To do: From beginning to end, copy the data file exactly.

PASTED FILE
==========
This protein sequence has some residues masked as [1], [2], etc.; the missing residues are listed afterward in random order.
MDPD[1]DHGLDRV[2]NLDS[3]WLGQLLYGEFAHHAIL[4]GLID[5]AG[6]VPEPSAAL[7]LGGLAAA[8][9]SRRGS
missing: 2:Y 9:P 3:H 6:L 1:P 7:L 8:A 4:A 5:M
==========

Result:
This protein sequence has some residues masked as [1], [2], etc.; the missing residues are listed afterward in random order.
MDPD[1]DHGLDRV[2]NLDS[3]WLGQLLYGEFAHHAIL[4]GLID[5]AG[6]VPEPSAAL[7]LGGLAAA[8][9]SRRGS
missing: 2:Y 9:P 3:H 6:L 1:P 7:L 8:A 4:A 5:M